To me, stereotype threat is just a fancy term social psychologists gave to a small section of the greater phenomenon known as "feeling shitty about yourself affects your ability to perform". Not everyone has had equal experiences with stereotype threat, but I can't think of anyone who hasn't been victim to, witnessed, and taken advantage of the greater phenomenon. Even the dominant majority can relate to that, which is why it is the more interesting topic.
The term "stereotype threat" was born in the 90's when a study showed that smart, well-prepared, and motivated black kids performed worser on standardized tests than equally smart, well-prepared, and motivated white kids when race was emphasized. These findings were then replicated for women and men, when gender was emphasized, and also for low-income 7th-graders and their wealthier peers when socioeconomic status was emphasized. But guess what, positive stereotypes can also threaten performance. Asian American women choked on their math test when they were reminded that Asians are expected to be better at math compared to other races. Surprised? I'm not.
We won't eradicate stereotypes altogether, but we can and should focus on what we can control: our own personal beliefs. Other people saying you can't or shouldn't be able to do something is only an issue if you already have pre-existing doubts about your abilities to do that thing. Suddenly, that whispering fear becomes the loudest voice in your head and it's hard to think about anything else. For example, I've been driving my car in San Francisco for 4.5 years. I am both female and Asian, which stereotypically makes me a real danger on the road. But the facts are that I've parallel parked thousands of times and have never been in an accident, so stereotypes about my ability don't faze me whatsoever. They hit my armor like beads of water. I barely hear them. However, stereotypes about women not being able to negotiate? Well, I have very little experience with negotiating and I am a woman...so maybe it's true? My lack of confidence means I have no protection against the ideas the outside world projects onto me. And suddenly, I'm sweating it.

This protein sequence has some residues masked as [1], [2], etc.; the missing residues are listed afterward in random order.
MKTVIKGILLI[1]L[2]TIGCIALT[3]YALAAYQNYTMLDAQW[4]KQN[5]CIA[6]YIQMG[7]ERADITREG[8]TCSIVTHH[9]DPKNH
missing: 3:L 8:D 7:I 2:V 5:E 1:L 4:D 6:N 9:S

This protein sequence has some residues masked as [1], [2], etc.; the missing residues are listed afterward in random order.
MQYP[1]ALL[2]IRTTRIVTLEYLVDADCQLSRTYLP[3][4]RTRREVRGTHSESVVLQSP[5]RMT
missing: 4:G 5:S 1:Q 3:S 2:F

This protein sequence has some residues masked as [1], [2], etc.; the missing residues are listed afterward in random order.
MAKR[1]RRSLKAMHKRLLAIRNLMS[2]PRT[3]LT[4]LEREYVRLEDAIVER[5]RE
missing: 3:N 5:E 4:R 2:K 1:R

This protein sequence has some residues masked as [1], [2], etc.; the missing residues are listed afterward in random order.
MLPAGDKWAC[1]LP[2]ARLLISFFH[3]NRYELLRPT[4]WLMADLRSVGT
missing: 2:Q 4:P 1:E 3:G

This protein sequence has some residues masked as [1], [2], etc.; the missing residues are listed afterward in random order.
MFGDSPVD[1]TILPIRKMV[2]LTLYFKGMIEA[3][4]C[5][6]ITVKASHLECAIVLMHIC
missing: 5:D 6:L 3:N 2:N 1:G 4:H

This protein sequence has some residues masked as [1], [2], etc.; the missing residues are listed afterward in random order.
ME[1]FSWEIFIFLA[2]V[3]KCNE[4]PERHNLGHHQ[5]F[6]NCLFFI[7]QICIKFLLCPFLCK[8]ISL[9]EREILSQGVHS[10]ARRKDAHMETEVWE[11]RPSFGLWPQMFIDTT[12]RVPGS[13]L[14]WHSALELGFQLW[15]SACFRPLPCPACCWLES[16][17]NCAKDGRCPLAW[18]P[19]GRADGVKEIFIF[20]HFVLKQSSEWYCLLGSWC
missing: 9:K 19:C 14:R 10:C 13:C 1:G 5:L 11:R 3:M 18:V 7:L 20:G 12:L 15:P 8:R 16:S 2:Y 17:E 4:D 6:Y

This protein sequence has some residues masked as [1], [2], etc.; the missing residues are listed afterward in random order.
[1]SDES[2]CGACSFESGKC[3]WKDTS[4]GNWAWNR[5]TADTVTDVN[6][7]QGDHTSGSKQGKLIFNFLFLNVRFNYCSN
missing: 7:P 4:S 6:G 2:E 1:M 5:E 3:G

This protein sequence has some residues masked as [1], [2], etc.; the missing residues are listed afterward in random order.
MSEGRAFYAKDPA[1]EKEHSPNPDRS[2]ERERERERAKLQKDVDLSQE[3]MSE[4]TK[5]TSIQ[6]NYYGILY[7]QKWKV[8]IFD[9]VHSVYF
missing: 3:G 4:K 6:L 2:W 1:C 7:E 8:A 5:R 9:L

The point is, if you are worrying about failing it means your focusing on failing, and that usually means you're more likely to fail. Self-fulling prophecies: it's a real thing. But if you're truly confident, even delusionally so, you're thinking about kicking ass instead, and you'll probably kick ass. You know what study I'd like to see? A study that shows enhanced performance from people targeted by a negative stereotype simply because they're thinking about being the exception to the rule. Before taking that test, maybe those same black kids in that original study are reminded of the successful role models from their stereotyped group, great and celebrated black intellectuals like Neil deGrasse Tyson and W.E.B. Du Bois. Oh wait...they already did that study.
My suggestion? Do you.
I'm all about awareness but I sometimes feel like talking about being the victim just reinforces the fact that you're a victim. Instead, just do you. If you surround yourself with exceptions to the rule and don't spend your time thinking about what the outside world expects you to be, you'll be better for it. You decide who your friends are. You choose who your mentors are. You pick your role models. You define the way you live. So be smart and surround yourself with the good shit, not the bullshit.